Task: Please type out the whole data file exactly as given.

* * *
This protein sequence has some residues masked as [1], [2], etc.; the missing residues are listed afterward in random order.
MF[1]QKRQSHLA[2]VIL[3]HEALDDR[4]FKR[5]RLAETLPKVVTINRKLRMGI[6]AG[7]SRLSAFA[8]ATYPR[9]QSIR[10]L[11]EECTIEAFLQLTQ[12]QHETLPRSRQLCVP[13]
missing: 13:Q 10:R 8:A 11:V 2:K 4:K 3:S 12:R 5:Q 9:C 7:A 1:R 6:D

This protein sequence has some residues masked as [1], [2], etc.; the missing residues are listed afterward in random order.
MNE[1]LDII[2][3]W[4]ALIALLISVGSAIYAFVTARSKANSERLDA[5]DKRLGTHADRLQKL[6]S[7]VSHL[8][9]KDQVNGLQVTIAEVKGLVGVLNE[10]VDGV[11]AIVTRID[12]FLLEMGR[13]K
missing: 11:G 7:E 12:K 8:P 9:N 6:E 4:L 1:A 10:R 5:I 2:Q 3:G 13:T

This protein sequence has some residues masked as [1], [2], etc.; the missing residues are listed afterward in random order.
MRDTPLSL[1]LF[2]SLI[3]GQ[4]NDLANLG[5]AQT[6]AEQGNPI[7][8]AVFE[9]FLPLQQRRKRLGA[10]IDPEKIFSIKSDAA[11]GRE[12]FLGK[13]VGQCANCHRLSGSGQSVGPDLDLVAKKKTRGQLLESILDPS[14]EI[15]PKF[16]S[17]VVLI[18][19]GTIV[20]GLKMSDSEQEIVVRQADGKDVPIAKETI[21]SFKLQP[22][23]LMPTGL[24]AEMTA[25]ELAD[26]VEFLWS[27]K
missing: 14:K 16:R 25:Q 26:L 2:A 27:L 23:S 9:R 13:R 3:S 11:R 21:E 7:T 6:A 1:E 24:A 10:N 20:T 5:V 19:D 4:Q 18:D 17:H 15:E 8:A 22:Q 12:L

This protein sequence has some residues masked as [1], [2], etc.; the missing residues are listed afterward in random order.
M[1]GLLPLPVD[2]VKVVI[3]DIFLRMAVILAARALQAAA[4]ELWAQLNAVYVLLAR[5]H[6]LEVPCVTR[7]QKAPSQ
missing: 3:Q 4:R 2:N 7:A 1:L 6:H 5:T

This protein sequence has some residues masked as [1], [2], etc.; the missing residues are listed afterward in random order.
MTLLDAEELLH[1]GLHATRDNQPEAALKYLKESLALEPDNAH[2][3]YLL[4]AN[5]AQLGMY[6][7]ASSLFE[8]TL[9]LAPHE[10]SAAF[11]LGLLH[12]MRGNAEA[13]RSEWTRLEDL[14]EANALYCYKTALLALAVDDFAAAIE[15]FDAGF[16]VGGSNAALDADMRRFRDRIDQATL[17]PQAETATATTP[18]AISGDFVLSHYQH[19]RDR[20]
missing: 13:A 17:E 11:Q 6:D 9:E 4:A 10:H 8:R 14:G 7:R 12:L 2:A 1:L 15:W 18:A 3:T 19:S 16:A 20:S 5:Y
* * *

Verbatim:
This protein sequence has some residues masked as [1], [2], etc.; the missing residues are listed afterward in random order.
MF[1]QKRQSHLA[2]VIL[3]HEALDDR[4]FKR[5]RLAETLPKVVTINRKLRMGI[6]AG[7]SRLSAFA[8]ATYPR[9]QSIR[10]L[11]EECTIEAFLQLTQ[12]QHETLPRSRQLCVP[13]
missing: 13:Q 10:R 8:A 11:V 2:K 4:K 3:S 12:R 5:Q 9:C 7:A 1:R 6:D

This protein sequence has some residues masked as [1], [2], etc.; the missing residues are listed afterward in random order.
MNE[1]LDII[2][3]W[4]ALIALLISVGSAIYAFVTARSKANSERLDA[5]DKRLGTHADRLQKL[6]S[7]VSHL[8][9]KDQVNGLQVTIAEVKGLVGVLNE[10]VDGV[11]AIVTRID[12]FLLEMGR[13]K
missing: 11:G 7:E 12:K 8:P 9:N 6:E 4:L 1:A 10:R 5:I 2:Q 3:G 13:T

This protein sequence has some residues masked as [1], [2], etc.; the missing residues are listed afterward in random order.
MRDTPLSL[1]LF[2]SLI[3]GQ[4]NDLANLG[5]AQT[6]AEQGNPI[7][8]AVFE[9]FLPLQQRRKRLGA[10]IDPEKIFSIKSDAA[11]GRE[12]FLGK[13]VGQCANCHRLSGSGQSVGPDLDLVAKKKTRGQLLESILDPS[14]EI[15]PKF[16]S[17]VVLI[18][19]GTIV[20]GLKMSDSEQEIVVRQADGKDVPIAKETI[21]SFKLQP[22][23]LMPTGL[24]AEMTA[25]ELAD[26]VEFLWS[27]K
missing: 14:K 16:R 25:Q 26:L 2:A 27:L 23:S 9:R 13:R 3:S 11:R 21:E 7:T 6:A 1:E 24:A 10:N 20:T 5:V 19:D 4:Q 18:D 17:H 15:E 8:A 22:Q 12:L

This protein sequence has some residues masked as [1], [2], etc.; the missing residues are listed afterward in random order.
M[1]GLLPLPVD[2]VKVVI[3]DIFLRMAVILAARALQAAA[4]ELWAQLNAVYVLLAR[5]H[6]LEVPCVTR[7]QKAPSQ
missing: 3:Q 4:R 2:N 7:A 1:L 6:H 5:T

This protein sequence has some residues masked as [1], [2], etc.; the missing residues are listed afterward in random order.
MTLLDAEELLH[1]GLHATRDNQPEAALKYLKESLALEPDNAH[2][3]YLL[4]AN[5]AQLGMY[6][7]ASSLFE[8]TL[9]LAPHE[10]SAAF[11]LGLLH[12]MRGNAEA[13]RSEWTRLEDL[14]EANALYCYKTALLALAVDDFAAAIE[15]FDAGF[16]VGGSNAALDADMRRFRDRIDQATL[17]PQAETATATTP[18]AISGDFVLSHYQH[19]RDR[20]
missing: 13:A 17:E 11:Q 6:D 9:E 4:A 10:H 8:R 14:G 7:R 12:L 2:A 1:L 15:W 18:A 3:T 19:S 16:A 20:S 5:Y